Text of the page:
by Dawne

I have touched on this topic in The Genealogy Center’s blog previously: Family stories – oral tradition – is something virtually every family has. We might grow up hearing the same old stories whenever the family is gathered. We might even have repeated those stories to our children and grandchildren. But often it was when we first began doing genealogy and tried to pin down older relatives about specific details, or to substantiate the stories with records, that we realized there might be a difference in what we thought we knew about the family and what was actually true.

Many patrons come to The Genealogy Center with a family tradition that they have Native American ancestry. In some cases this might be true. But Great-Grandma usually wasn’t a Cherokee princess. The Native American blood might be further back than the family story holds. The connection might be Miami or Chickasaw or some other tribe and not the more well-known Cherokee. And the relative might be one by marriage, rather than by blood. It’s also quite common that the patron is able to trace his or her ancestry back to an immigrant without ever finding a trace of Native American blood. In this case, it could be that the family story was in error about which ancestral line had that ethnicity. And DNA tests might indicate that there is no Native American ancestry at all. For some reason, it is a very popular family tradition to be part Native American.

So should we dismiss all those family stories we learned on our grandparents’ laps as bunk? Not necessarily. It has been said – and I believe it – that many, if not most family stories have some element of truth to them. A folklore professor I had in graduate school maintained that family stories are told for a reason – they represent some quality that is important to the storytellers and to the family. That reason alone might be enough to write them down for future generations.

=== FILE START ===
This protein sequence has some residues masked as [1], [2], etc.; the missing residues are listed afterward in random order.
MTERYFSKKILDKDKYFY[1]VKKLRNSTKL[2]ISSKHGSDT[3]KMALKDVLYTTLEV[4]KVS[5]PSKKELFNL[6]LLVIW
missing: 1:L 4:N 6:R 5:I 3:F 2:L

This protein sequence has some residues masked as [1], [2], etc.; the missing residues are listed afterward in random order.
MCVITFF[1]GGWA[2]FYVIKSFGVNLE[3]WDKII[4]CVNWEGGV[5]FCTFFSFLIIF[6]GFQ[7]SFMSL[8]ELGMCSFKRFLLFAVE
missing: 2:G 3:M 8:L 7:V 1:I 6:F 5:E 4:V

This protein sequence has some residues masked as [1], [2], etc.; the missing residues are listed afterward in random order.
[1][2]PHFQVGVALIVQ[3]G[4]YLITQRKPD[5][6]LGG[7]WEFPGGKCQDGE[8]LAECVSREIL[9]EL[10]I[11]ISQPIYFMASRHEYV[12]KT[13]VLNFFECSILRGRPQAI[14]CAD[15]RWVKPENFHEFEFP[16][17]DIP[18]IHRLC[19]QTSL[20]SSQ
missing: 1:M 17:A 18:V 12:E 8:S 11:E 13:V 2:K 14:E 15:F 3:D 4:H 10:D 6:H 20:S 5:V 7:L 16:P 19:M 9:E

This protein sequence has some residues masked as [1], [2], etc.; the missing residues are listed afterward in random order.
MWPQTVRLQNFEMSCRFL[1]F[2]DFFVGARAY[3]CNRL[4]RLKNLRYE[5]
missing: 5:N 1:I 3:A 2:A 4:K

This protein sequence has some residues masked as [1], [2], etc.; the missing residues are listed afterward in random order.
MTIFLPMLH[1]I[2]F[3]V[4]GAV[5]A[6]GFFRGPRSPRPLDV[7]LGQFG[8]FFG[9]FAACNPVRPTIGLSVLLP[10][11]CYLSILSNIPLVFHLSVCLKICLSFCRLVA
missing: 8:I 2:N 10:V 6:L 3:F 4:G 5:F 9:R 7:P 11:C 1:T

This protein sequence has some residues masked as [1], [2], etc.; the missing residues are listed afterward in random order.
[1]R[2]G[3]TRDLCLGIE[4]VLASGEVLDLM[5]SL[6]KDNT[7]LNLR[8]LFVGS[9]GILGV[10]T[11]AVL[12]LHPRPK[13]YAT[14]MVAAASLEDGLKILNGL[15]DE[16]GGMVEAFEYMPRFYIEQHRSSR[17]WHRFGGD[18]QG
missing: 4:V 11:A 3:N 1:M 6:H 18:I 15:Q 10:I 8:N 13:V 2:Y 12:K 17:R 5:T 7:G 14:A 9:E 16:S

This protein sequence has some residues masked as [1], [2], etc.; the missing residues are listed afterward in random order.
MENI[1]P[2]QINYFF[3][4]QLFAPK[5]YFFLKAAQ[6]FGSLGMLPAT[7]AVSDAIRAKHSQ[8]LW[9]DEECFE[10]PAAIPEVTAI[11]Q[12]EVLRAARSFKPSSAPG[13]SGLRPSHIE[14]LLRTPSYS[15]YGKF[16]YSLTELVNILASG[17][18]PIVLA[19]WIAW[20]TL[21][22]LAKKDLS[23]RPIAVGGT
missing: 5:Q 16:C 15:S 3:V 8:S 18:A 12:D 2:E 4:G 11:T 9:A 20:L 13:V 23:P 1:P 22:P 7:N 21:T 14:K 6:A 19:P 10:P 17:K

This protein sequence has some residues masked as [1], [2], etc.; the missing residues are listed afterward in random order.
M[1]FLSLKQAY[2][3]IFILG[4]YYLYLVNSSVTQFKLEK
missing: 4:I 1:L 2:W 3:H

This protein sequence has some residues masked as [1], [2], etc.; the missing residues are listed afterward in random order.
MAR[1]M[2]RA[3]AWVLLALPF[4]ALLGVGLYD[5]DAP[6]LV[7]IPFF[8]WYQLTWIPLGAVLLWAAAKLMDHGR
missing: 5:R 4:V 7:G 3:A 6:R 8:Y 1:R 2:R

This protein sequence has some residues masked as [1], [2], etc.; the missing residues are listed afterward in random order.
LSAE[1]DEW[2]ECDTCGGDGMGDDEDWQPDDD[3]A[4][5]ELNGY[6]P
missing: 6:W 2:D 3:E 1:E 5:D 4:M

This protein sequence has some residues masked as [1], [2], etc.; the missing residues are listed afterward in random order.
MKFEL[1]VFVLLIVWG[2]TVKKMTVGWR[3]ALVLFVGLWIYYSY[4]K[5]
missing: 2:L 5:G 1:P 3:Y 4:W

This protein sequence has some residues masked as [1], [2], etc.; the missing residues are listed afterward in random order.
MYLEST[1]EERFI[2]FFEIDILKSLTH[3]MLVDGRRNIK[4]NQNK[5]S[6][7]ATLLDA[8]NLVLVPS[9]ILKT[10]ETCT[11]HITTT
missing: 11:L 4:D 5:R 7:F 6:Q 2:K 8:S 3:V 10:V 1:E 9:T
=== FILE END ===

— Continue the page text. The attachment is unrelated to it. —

Consider the information a friend of mine, Rhonda Stoffer, head of Indiana History and Genealogy Services at Marion Public Library in Marion, Indiana, received from her mother-in-law. Rhonda’s mother-in-law had never met her grandfather and asked Rhonda to find out more about him. She told Rhonda that his name was George Brown and he was a baker from Joliet, Illinois. She knew he was a baker because she remembered seeing a photograph of him wearing a baker’s hat. Rhonda found the right George Brown in the 1900 and 1910 census schedules, but in both cases, he was shown as a tin plate worker and not a baker.

Rhonda continued to research the family and discovered that George Brown’s father had died in the 1880s and his mother remarried twice – the second time to a man with the surname BAKER. Baker was the surname that George Brown’s mother was using when she died, and the one she is buried under. The family now believes that someone’s comment “and he was a Baker” about the mother’s third husband is how the family story of George Brown being a baker by trade began. The identity of the man wearing a baker’s hat in the photograph seen by Rhonda’s mother-in-law is unknown.

Genealogy Center Librarian Delia Bourne has a lecture on attempting to substantiate family stories that is titled “Did It Really Happen that Way? Documenting Oral History.”  While waiting for Delia’s talk to come back around in our programming circuit, take a look at a recent post by Elizabeth Shown Mills, CG, in Quick Tips: The Blog @ Evidence Explained titled “Finding the ‘Core Truth’ in a Tradition.” Her article provides tips for analyzing family stories to get to their possible elements of truth.